Overwhelmed, heartbroken and wondering what life is all about, Alicia hit rock bottom while doing laundry in “Judged.”
First of all, Alicia does her own laundry?!? Secondly, that scene was definitely the one Julianna Margulies needs to submit come Emmy time. Her grief was palpable, and if you didn’t well up while watching, you may be made of stone.
Pressed by Lucca about what is wrong, Alicia, so often controlled and restrained, breaks down and tells Lucca everything. That the man she loved is dead. That she’s drinking like she never has before (I knew there was something up with all those glasses of wine). That she has two children she’s not even sure she likes (I mean I know I’ve been tough on Grace this season but that’s harsh). “I hurt. And I want it over. I just want it to end,” she sobs to Lucca. Alicia is clearly clinically depressed and even sounding suicidal. Lucca tells her, “Alicia you are here because I need you here. I don’t like people, but I like you.” It’s telling that the one person Alicia is completely honest with is the person she hasn’t even known for a full year. Lucca tells Alicia that she doesn’t have any real friends. And when you think about it, Alicia doesn’t either.
Completely baring her soul seems to be all the therapy Alicia needed. Holding in all her long festering emotions was her downfall. Then, after her big scene with Lucca, Alicia makes out with Jason in the elevator (because on this show, it’s the best place for a sexy rendezvous) and forgives a very, very relieved Eli. I’m not sure the series is sending the most realistic message about how one works through clinical depression (Jeffrey Dean Morgan’s smoldering eyes are the cure for what ails you?) but what happened kind of made sense in Alicia’s world.
The cases were almost inconsequential. Alicia finds out that one of her bond clients, Clayton Riggs, is still in prison eight months after she represented him. His bail was set at $150,000 because Judge Schakowsky was punishing Alicia. Clayton asks Alicia to help him which she does by suing the Judge for violating Clayton’s right to a speedy trial. She loses that battle only to have Clayton sue her. Cary represents Alicia, but she loses that one too—even after Jason has audio of Judge Schakowsky threatening lawyers with “taxing” their clients. Alicia’s malpractice insurance is capped at $300,000 and she’s being sued for over one million. The hour ends with Cary telling her to come back to Lockhart, Agos and Lee as a junior partner and they’ll cover the amount she’s being sued for. “Come on Alicia. Come on home,” he says. This week’s case was really a means to an end.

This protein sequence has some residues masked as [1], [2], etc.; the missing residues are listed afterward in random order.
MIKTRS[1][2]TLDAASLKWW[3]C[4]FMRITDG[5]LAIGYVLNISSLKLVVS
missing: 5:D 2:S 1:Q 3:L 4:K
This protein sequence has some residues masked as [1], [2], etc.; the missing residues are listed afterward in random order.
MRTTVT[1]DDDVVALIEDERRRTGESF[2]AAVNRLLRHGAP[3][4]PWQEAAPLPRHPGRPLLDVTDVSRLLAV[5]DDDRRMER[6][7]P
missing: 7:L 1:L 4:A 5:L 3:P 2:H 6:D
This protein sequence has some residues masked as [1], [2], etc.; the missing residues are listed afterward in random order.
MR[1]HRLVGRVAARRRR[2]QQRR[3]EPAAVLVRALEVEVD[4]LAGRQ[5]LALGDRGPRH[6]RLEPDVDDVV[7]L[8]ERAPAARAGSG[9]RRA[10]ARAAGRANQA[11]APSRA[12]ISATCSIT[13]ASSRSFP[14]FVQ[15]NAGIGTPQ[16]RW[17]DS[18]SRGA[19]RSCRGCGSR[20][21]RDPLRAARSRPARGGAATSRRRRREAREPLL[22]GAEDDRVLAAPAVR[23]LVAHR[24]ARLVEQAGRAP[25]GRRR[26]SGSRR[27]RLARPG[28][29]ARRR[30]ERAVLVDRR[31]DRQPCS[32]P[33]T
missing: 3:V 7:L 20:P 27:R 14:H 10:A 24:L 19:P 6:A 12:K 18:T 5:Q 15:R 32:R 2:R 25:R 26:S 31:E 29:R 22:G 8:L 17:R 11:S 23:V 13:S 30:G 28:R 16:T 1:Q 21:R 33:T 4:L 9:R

As frustrated as I can get with the show spinning in circles (this move will put everyone back where they originally started plus add Jason and Lucca into the mix), this is a much-needed plot development. I had to think hard to even remember what Diane’s case was all about this week (she was trying to stop a university from shutting down the school paper). We need these lawyers working together without the writers constantly having to dream up ways in which they would cross paths.
The show is poised well for the back half of the season. What do you think?
I’m so glad that Eli brought up the fact that Alicia and Will did get together, even though she never heard the voice mail message. It was bugging me that the show was almost pretending as if that very sexy plot point (remember the hotel hallway scene?) never happened.
Many signs are pointing to this being the final season of The Good Wife. Show runners Robert King and Michelle King are stepping down after this season. Margulies herself joked in a speech at the Casting Society of America’s Artios Awards last week that she would be “unemployed come April.” If this is the final season, we need to know that NOW. The show deserves a proper farewell.
Now that Alicia and Eli are friends again, what do you think Eli’s next move will be? I still kind of think he’s plotting revenge against Peter.
I doubt we’ve seen the last of Judge Schakowsky.
Meanwhile poor Clayton is still in jail.
Amy Amatangelo is a Boston-based freelance writer, a member of the Television Critics Association and a regular contributor to Paste. She wasn’t allowed to watch much TV as a child and now her parents have to live with this as her career. You can follow her on Twitter or her blog.